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    Thanks for the information. I have briefly used Cadsoft's Eagle (as mentioned by thingmaker3) and found it to be suitable for the small amounts of PCB layout I was doing at the time. The UI layout was uncluttered, and given I had previous experience with EM Solver packages, the UI was fairly intuitive to navigate around (this may not be the case for someone without previous experience of such applications). I didn't have a need to look beyond the standard packages installed, so cannot comment in this regard.

    I think "decal" may be an abbreviation for Decalcomania. Perhaps?

    Dave
     
  9. Dave

    Retired Moderator

    Nov 17, 2003
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    It probably makes more sense if you read th article on Decal, in the context of the above link.

    Dave
     
  10. John Luciani

    AAC Fanatic!

    Apr 3, 2007
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    I have been using gEDA/PCB for about 2 years (apx 20 boards two and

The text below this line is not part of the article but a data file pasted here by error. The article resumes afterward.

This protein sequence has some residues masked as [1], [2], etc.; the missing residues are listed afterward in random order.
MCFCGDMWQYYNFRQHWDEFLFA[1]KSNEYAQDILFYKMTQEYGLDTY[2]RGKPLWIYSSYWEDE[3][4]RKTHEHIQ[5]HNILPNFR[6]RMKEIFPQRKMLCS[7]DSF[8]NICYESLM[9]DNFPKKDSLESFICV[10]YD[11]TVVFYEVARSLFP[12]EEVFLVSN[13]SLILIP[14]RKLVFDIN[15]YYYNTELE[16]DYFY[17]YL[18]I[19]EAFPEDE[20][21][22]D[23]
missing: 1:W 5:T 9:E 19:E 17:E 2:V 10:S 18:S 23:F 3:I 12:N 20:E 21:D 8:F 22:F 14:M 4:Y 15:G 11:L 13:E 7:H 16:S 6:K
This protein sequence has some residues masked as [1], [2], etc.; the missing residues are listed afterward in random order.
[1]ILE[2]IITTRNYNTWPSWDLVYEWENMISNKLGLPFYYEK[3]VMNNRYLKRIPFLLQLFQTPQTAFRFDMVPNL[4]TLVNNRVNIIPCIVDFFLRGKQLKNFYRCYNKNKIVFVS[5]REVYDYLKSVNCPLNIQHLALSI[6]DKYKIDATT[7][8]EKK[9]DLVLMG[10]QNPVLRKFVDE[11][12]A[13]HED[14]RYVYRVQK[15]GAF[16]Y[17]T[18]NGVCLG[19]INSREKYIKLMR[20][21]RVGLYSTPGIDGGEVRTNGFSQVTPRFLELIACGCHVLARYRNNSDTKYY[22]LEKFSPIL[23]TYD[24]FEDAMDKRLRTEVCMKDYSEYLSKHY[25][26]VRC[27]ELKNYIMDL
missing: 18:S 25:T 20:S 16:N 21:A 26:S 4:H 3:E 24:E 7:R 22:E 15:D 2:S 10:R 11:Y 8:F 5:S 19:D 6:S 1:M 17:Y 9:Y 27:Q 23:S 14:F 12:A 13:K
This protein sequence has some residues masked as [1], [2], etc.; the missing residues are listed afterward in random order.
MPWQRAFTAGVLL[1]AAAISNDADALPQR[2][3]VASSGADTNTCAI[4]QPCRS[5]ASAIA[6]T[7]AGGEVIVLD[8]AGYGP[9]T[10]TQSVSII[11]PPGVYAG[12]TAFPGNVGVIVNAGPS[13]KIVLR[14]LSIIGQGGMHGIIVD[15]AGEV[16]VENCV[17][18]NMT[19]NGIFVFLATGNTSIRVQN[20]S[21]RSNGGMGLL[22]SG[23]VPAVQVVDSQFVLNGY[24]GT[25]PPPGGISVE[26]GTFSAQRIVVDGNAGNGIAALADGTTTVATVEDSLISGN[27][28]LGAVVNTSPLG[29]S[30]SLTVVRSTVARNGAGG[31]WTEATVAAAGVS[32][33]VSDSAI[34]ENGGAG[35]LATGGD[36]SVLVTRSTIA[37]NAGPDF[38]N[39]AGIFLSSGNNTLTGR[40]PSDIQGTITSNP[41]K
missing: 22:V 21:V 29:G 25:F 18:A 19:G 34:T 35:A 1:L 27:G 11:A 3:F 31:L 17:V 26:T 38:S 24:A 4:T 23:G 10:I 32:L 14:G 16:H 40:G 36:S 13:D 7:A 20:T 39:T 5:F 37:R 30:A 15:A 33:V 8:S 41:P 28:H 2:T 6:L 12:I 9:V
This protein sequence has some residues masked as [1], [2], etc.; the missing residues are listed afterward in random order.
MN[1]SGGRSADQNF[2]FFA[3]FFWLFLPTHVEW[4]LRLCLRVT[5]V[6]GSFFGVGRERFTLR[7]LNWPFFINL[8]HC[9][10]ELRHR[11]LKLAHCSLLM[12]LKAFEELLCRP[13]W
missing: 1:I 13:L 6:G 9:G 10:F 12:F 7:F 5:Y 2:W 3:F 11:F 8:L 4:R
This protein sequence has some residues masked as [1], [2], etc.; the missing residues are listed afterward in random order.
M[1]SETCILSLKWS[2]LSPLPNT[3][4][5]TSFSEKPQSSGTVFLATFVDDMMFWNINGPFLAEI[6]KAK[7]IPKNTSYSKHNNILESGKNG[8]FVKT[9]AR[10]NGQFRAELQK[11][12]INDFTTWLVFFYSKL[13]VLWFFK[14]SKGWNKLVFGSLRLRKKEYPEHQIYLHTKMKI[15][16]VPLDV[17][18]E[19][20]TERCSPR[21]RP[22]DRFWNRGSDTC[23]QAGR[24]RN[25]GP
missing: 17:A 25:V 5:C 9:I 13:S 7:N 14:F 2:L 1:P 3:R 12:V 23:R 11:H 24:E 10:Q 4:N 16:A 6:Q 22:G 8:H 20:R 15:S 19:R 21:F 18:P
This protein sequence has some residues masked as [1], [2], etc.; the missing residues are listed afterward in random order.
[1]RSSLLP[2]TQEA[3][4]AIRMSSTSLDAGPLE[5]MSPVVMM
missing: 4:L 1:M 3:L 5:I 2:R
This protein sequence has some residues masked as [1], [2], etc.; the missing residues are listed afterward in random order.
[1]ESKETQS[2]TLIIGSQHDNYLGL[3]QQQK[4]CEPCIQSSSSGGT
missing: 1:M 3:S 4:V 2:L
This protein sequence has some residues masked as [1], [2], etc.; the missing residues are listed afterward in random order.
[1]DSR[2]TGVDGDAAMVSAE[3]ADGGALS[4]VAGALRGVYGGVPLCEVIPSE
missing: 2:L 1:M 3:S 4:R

four layer SMT) and have found the productivity to be similar to Eagle.
    Examples of some of my boards are at
    http://www.luciani.org/works-in-progress/works-in-progress-index.html

    One of the things I find the most useful about gEDA/PCB is the open
    ASCII file formats for symbols and layouts.

    Using scripting tools I am able to quickly create schematic symbols
    and PCB footprints for entire families of parts versus pointing and
    clicking my way through one part at a time.

    Using scripting tools I can replicate schematics and matching PCB
    layouts. For example --- I needed a current sink consisting of four
    identical cells. I created a single cell schematic and a matching PCB
    layout. I then ran my script which created a current sink schematic
    (four cells with updated refdes's) and a matching current sink PCB
    layout. I parallel the cells in the final schematic and layout and I
    am done. I have a short writeup about my "matrix" utility
    http://www.luciani.org/geda/util/matrix.html

    I have some footprint creation scripts at
    http://www.luciani.org/geda/geda-index.html

    I also have a large library of footprints for gEDA/PCB. The footprints
    are at http://www.luciani.org/geda/pcb/pcb-footprint-list.html
    The footprint names (most of them) follow a convention that is based on
    IPC7351. The naming convention is documented at
    http://www.luciani.org/geda/pcb/footprint-name-spec.pdf

    gEDA is at http://www.geda.seul.org/

    (* jcl *)